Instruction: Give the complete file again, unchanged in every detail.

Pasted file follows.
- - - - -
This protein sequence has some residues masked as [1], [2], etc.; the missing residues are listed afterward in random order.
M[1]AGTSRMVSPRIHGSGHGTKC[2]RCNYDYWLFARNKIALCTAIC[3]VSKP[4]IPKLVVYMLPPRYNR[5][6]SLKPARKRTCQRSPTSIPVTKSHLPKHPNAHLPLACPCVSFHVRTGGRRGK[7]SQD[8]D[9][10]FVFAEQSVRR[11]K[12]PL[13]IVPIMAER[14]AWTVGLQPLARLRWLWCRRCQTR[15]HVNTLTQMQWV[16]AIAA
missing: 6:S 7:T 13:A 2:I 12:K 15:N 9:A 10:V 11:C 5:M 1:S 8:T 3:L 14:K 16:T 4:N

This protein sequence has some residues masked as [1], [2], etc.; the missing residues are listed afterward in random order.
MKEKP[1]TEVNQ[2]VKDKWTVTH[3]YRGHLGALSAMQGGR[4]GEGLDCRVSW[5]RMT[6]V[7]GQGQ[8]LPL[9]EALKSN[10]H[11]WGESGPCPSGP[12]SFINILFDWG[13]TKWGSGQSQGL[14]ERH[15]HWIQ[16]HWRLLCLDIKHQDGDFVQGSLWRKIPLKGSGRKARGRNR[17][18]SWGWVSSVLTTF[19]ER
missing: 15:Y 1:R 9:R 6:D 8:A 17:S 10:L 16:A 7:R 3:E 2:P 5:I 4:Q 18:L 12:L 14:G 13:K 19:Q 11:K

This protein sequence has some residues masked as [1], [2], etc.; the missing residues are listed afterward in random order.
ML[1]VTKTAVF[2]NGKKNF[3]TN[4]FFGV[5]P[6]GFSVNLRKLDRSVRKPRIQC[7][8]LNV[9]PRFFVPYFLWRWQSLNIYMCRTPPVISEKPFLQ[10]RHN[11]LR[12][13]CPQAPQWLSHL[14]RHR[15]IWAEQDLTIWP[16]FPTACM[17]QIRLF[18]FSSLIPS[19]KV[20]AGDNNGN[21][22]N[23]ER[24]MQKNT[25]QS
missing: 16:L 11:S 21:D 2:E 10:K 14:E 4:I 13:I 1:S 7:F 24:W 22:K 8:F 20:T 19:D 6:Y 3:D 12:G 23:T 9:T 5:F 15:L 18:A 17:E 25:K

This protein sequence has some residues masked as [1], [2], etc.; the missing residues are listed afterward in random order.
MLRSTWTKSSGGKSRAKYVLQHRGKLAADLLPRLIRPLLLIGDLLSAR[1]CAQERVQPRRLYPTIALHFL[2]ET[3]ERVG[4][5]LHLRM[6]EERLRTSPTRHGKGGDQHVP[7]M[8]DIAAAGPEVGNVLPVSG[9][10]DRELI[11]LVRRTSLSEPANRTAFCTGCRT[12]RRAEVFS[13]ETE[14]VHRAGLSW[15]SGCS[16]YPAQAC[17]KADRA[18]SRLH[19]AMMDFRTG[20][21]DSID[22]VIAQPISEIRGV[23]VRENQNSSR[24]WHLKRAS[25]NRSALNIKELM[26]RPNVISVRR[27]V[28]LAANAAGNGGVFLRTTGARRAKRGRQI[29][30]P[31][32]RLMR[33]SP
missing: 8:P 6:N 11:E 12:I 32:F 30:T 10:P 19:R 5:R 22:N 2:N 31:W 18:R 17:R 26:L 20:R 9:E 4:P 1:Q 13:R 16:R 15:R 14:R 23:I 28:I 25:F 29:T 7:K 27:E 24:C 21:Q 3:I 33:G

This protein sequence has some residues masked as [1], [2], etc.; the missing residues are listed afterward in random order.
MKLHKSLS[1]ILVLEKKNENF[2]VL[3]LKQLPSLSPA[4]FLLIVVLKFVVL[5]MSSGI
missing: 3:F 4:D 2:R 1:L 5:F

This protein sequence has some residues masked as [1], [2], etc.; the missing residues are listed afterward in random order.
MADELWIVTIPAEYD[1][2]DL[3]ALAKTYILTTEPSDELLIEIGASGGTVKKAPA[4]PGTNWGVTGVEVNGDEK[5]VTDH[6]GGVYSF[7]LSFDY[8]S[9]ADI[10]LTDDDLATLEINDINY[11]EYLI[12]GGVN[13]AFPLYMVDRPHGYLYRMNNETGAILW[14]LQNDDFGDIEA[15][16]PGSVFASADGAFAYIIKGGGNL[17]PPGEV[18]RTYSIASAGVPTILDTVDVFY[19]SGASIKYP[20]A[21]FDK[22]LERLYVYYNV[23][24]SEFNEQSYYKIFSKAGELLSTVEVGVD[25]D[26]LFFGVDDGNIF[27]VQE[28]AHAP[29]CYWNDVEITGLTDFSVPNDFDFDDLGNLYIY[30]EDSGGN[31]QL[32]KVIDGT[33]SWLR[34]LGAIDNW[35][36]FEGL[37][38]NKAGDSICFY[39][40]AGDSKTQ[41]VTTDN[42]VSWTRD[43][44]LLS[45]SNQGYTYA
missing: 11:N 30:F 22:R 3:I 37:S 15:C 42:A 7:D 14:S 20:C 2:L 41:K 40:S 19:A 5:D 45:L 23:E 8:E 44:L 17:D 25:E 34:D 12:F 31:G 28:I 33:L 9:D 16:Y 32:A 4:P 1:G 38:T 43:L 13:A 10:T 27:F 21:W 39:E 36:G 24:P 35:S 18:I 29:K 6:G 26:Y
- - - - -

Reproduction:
This protein sequence has some residues masked as [1], [2], etc.; the missing residues are listed afterward in random order.
M[1]AGTSRMVSPRIHGSGHGTKC[2]RCNYDYWLFARNKIALCTAIC[3]VSKP[4]IPKLVVYMLPPRYNR[5][6]SLKPARKRTCQRSPTSIPVTKSHLPKHPNAHLPLACPCVSFHVRTGGRRGK[7]SQD[8]D[9][10]FVFAEQSVRR[11]K[12]PL[13]IVPIMAER[14]AWTVGLQPLARLRWLWCRRCQTR[15]HVNTLTQMQWV[16]AIAA
missing: 6:S 7:T 13:A 2:I 12:K 15:N 9:A 10:V 11:C 5:M 1:S 8:T 3:L 14:K 16:T 4:N

This protein sequence has some residues masked as [1], [2], etc.; the missing residues are listed afterward in random order.
MKEKP[1]TEVNQ[2]VKDKWTVTH[3]YRGHLGALSAMQGGR[4]GEGLDCRVSW[5]RMT[6]V[7]GQGQ[8]LPL[9]EALKSN[10]H[11]WGESGPCPSGP[12]SFINILFDWG[13]TKWGSGQSQGL[14]ERH[15]HWIQ[16]HWRLLCLDIKHQDGDFVQGSLWRKIPLKGSGRKARGRNR[17][18]SWGWVSSVLTTF[19]ER
missing: 15:Y 1:R 9:R 6:D 8:A 17:S 10:L 16:A 7:R 3:E 2:P 5:I 4:Q 18:L 12:L 14:G 13:K 19:Q 11:K

This protein sequence has some residues masked as [1], [2], etc.; the missing residues are listed afterward in random order.
ML[1]VTKTAVF[2]NGKKNF[3]TN[4]FFGV[5]P[6]GFSVNLRKLDRSVRKPRIQC[7][8]LNV[9]PRFFVPYFLWRWQSLNIYMCRTPPVISEKPFLQ[10]RHN[11]LR[12][13]CPQAPQWLSHL[14]RHR[15]IWAEQDLTIWP[16]FPTACM[17]QIRLF[18]FSSLIPS[19]KV[20]AGDNNGN[21][22]N[23]ER[24]MQKNT[25]QS
missing: 16:L 11:S 21:D 2:E 10:K 14:E 4:I 13:I 1:S 7:F 24:W 22:K 8:F 20:T 19:D 6:Y 3:D 12:G 23:T 9:T 5:F 15:L 18:A 17:E 25:K

This protein sequence has some residues masked as [1], [2], etc.; the missing residues are listed afterward in random order.
MLRSTWTKSSGGKSRAKYVLQHRGKLAADLLPRLIRPLLLIGDLLSAR[1]CAQERVQPRRLYPTIALHFL[2]ET[3]ERVG[4][5]LHLRM[6]EERLRTSPTRHGKGGDQHVP[7]M[8]DIAAAGPEVGNVLPVSG[9][10]DRELI[11]LVRRTSLSEPANRTAFCTGCRT[12]RRAEVFS[13]ETE[14]VHRAGLSW[15]SGCS[16]YPAQAC[17]KADRA[18]SRLH[19]AMMDFRTG[20][21]DSID[22]VIAQPISEIRGV[23]VRENQNSSR[24]WHLKRAS[25]NRSALNIKELM[26]RPNVISVRR[27]V[28]LAANAAGNGGVFLRTTGARRAKRGRQI[29][30]P[31][32]RLMR[33]SP
missing: 8:P 6:N 11:E 12:I 32:F 30:T 10:P 19:R 5:R 22:N 2:N 31:W 18:R 17:R 26:L 20:R 9:E 4:P 1:Q 13:R 16:R 15:R 14:R 23:I 28:I 25:F 29:T 7:K 27:E 24:C 21:Q 3:I 33:G

This protein sequence has some residues masked as [1], [2], etc.; the missing residues are listed afterward in random order.
MKLHKSLS[1]ILVLEKKNENF[2]VL[3]LKQLPSLSPA[4]FLLIVVLKFVVL[5]MSSGI
missing: 3:F 4:D 2:R 1:L 5:F

This protein sequence has some residues masked as [1], [2], etc.; the missing residues are listed afterward in random order.
MADELWIVTIPAEYD[1][2]DL[3]ALAKTYILTTEPSDELLIEIGASGGTVKKAPA[4]PGTNWGVTGVEVNGDEK[5]VTDH[6]GGVYSF[7]LSFDY[8]S[9]ADI[10]LTDDDLATLEINDINY[11]EYLI[12]GGVN[13]AFPLYMVDRPHGYLYRMNNETGAILW[14]LQNDDFGDIEA[15][16]PGSVFASADGAFAYIIKGGGNL[17]PPGEV[18]RTYSIASAGVPTILDTVDVFY[19]SGASIKYP[20]A[21]FDK[22]LERLYVYYNV[23][24]SEFNEQSYYKIFSKAGELLSTVEVGVD[25]D[26]LFFGVDDGNIF[27]VQE[28]AHAP[29]CYWNDVEITGLTDFSVPNDFDFDDLGNLYIY[30]EDSGGN[31]QL[32]KVIDGT[33]SWLR[34]LGAIDNW[35][36]FEGL[37][38]NKAGDSICFY[39][40]AGDSKTQ[41]VTTDN[42]VSWTRD[43][44]LLS[45]SNQGYTYA
missing: 11:N 30:F 22:R 3:I 37:S 15:C 42:A 7:D 14:S 20:C 2:L 41:K 40:S 19:A 5:D 45:L 23:E 8:E 44:L 17:D 25:E 34:D 12:F 31:G 28:I 33:L 9:D 16:Y 32:A 4:P 1:G 38:T 43:L 13:A 10:T 27:F 21:W 39:E 36:G 24:P 35:S 18:I 29:K 6:G 26:Y